Tico leaders from across the political spectrum cheered Democratic candidate Barack Obama’s victory this week as he became the first black president-elect of the United States.
Winning a large majority of Latino voters, Obama captured 349 electoral votes, compared to 162 for Republican candidate John McCain, excluding North Carolina and Missouri, which were still to close to call at press time.
“Barack Obama’s election is huge – huge for the United States and also for the world,” said President Oscar Arias, who represents the social democratic National Liberation Party (PLN). “He is new blood. He has some of the idealism of John F. Kennedy. He will no doubt do a great job directing U.S. policy, above all its foreign policy.”
On Wednesday, Obama’s face plastered the covers of every major Spanish-language newspaper in Costa Rica, and his name was on the lips of Ticos and expats alike. Many cheered his election as a welcome change after eight years of Republican President George W. Bush, whose popularity has plummeted in the United States and around the world.
Epsy Campbell, president of the left-leaning Citizen Action Party (PAC), said Obama’s election was “one of the most emotional events of my political life.
“He represents the change that the United States needs and that the world was waiting for,” said Campbell, whose ancestors came from southern Africa to Costa Rica’s Caribbean coast. “He broke the glass ceiling for African-Americans and Afro-descendents in Latin America and across the world. …I was thinking about all our black ancestors who fought for our people’s rights. Barack Obama embodies (that) fight.”
Campbell has spoken about the elections at various international forums, and she attended the Democratic National Convention.
Ana Helena Chacón, a lawmaker for the Social Christian Unity Party (PUSC), also rooted for Obama, even though her party has historically aligned itself with the Republicans.
“I hope relations with Latin America improve,” she said. “There have been few efforts at cooperation, except in the field of security.”
Arias, who has often chided the United States for ignoring its neighbors to the south, sent Obama a congratulation letter Wednesday, saying, “Many of your most loyal allies are also those closest to home, here in Latin America, and no country cherishes your friendship more than Costa Rica.”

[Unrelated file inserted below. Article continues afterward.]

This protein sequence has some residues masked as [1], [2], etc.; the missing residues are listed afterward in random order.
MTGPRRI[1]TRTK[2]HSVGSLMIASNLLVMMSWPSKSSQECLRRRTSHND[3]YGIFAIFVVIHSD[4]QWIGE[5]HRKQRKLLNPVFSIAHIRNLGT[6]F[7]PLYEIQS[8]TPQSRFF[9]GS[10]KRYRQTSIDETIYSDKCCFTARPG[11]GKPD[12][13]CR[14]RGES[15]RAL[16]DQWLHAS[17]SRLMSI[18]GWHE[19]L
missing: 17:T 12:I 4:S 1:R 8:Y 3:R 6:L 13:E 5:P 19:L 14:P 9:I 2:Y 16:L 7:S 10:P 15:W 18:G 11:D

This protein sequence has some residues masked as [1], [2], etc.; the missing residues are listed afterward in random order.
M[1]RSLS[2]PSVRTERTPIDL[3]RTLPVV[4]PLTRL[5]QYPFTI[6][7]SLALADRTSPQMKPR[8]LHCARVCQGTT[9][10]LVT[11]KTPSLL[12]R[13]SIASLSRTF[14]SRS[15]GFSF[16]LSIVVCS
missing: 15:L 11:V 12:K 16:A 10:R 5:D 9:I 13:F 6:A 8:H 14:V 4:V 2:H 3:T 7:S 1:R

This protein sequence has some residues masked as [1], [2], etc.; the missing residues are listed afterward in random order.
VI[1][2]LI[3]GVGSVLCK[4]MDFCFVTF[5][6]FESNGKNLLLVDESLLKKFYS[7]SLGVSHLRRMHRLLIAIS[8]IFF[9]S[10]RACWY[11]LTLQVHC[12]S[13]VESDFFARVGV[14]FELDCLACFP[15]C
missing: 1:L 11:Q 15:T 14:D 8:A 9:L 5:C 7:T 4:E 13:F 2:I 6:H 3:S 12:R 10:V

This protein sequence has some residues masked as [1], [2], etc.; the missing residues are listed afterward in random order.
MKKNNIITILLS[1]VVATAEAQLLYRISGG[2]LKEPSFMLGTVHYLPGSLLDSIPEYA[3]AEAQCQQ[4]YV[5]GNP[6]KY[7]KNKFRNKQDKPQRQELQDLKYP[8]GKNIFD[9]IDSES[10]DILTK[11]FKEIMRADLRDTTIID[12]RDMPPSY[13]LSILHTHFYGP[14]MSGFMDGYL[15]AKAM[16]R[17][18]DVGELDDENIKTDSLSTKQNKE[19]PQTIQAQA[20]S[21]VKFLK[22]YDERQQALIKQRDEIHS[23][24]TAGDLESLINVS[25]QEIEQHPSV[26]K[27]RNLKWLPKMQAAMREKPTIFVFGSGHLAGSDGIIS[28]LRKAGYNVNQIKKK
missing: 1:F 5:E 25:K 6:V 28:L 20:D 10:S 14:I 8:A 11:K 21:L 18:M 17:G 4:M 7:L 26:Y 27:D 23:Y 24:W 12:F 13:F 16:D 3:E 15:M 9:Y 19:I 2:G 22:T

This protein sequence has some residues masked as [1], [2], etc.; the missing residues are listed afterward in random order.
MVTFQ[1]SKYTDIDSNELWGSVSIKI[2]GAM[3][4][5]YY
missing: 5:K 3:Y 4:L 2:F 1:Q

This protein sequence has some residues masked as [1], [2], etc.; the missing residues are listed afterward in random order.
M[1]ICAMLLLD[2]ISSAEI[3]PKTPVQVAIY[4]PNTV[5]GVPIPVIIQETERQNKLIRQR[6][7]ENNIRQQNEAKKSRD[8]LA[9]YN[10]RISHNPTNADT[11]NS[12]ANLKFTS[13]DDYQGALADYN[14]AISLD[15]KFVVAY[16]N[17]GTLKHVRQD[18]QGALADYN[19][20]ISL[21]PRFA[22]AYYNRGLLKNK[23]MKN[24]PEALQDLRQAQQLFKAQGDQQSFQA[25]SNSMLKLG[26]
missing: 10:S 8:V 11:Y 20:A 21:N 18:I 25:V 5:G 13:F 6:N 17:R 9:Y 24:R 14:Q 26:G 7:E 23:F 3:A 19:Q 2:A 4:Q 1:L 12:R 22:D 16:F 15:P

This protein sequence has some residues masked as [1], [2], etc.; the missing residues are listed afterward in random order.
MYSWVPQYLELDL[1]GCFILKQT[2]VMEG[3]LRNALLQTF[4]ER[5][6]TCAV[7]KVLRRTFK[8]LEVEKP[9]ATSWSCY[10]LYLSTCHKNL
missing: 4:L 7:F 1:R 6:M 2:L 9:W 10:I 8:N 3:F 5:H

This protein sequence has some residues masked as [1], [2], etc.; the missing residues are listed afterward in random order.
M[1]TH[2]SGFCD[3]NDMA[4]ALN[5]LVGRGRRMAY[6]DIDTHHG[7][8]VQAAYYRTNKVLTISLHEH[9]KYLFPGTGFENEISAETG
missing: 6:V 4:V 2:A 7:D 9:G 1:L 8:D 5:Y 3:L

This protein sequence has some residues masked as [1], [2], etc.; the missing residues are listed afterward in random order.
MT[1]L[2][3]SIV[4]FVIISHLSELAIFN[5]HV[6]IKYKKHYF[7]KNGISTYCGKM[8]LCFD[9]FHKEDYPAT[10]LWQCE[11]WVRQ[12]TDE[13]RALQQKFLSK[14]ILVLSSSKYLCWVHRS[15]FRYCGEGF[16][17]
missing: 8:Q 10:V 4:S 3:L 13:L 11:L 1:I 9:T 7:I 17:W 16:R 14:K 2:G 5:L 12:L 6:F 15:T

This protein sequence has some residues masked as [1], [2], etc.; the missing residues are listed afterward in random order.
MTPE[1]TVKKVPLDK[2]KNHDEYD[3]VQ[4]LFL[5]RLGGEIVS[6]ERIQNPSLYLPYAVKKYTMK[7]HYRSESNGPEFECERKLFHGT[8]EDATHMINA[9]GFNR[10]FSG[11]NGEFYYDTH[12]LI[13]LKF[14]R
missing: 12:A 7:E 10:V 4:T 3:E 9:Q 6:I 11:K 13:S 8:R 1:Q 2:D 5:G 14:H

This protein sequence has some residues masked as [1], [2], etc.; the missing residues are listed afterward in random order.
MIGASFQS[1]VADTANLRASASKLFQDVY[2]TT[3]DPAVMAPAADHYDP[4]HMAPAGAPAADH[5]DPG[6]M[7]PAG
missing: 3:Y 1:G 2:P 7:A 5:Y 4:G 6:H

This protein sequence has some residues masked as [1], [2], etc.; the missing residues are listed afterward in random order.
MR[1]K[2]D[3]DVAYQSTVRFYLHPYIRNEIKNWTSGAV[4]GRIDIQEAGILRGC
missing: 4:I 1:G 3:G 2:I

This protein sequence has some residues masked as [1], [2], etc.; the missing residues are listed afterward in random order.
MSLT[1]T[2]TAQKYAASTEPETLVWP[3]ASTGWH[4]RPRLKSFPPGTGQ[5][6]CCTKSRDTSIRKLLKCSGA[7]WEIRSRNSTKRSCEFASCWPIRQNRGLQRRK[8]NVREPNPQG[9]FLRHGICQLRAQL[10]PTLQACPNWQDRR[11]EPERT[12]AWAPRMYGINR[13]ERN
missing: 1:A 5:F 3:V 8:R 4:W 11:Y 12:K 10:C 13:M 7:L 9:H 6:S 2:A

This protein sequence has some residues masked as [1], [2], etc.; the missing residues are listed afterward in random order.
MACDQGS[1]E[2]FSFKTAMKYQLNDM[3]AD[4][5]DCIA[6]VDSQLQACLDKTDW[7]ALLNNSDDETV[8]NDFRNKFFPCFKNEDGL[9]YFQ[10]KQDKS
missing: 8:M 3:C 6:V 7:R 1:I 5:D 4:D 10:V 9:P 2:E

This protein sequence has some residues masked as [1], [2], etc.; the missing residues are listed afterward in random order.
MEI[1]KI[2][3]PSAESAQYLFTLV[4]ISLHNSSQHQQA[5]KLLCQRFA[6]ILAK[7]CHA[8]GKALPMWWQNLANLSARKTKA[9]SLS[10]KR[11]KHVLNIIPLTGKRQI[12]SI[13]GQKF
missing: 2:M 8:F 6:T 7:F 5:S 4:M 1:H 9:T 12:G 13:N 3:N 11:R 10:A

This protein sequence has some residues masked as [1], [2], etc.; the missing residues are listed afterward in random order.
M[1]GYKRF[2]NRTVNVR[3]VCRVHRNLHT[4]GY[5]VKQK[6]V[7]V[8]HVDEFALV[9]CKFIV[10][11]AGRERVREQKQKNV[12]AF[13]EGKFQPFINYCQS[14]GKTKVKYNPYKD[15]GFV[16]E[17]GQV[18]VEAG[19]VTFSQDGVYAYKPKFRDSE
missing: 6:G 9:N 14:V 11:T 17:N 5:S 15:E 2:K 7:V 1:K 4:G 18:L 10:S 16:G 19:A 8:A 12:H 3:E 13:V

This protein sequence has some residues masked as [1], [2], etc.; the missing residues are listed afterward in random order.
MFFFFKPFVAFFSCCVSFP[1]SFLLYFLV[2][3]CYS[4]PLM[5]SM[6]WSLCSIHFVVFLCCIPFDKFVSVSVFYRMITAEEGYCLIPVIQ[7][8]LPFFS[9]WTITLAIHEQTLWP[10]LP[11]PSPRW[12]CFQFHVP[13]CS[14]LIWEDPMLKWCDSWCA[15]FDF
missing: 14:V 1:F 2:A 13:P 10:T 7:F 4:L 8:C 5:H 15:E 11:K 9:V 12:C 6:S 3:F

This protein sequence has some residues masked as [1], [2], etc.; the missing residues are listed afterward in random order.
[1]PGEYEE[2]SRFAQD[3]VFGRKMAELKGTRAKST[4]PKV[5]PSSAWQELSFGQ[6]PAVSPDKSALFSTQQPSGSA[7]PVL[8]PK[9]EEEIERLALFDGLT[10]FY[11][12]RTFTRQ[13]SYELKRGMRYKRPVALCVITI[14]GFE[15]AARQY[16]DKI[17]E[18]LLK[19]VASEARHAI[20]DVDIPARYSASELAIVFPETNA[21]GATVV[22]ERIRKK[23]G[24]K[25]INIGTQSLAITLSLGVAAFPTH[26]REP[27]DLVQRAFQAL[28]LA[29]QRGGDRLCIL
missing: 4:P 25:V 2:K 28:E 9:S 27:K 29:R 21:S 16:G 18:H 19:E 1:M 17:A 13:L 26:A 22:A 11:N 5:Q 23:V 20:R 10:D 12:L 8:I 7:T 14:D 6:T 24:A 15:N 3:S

Even Otto Guevara, leader of the Libertarian Movement (ML) party and a hesitant McCain supporter, saw a silver lining in Tuesday’s results.
“McCain’s speech was extraordinary,” he said. “He put himself at the service of the new president and (promised) to work together for the good of the United States.”
Expats and some Ticos watched election returns at their places of work or at parties throughout the Central Valley Tuesday night.
An event hosted by the U.S. Embassy in Pavas, in western San José, drew some 600 political and business leaders, diplomats and students. Guests watched election returns on television while snacking, chatting and listening to music. A simulated election – with Ticos and expats alike – handed 218 votes to Obama and just 69 to McCain.
Michael Caggiano, owner of Hotel Alta in Santa Ana west of San José, hosted a buffet Tuesday night that drew about 60 people, and five families held informal election-watching parties for members of Democrats Abroad.
“(We were) screaming and hollering and having a good time,” said Paul Kloes, the Democrats Abroad chairman who hosted a gathering at his home in the western San José neighborhood of Escazú.
David Ellis, chairman of Republicans Abroad, attended the U.S. Embassy gathering but went to bed at 9:30 p.m., before he knew who had won.
“The American people have spoken, and we will accept that and support the new president,” he said Wednesday.
With two wars and a financial crisis to attend to, the 47-year old senator from Illinois will need all the support he can get.
“He has, as I heard last night, an inbox from hell,” Caggiano said.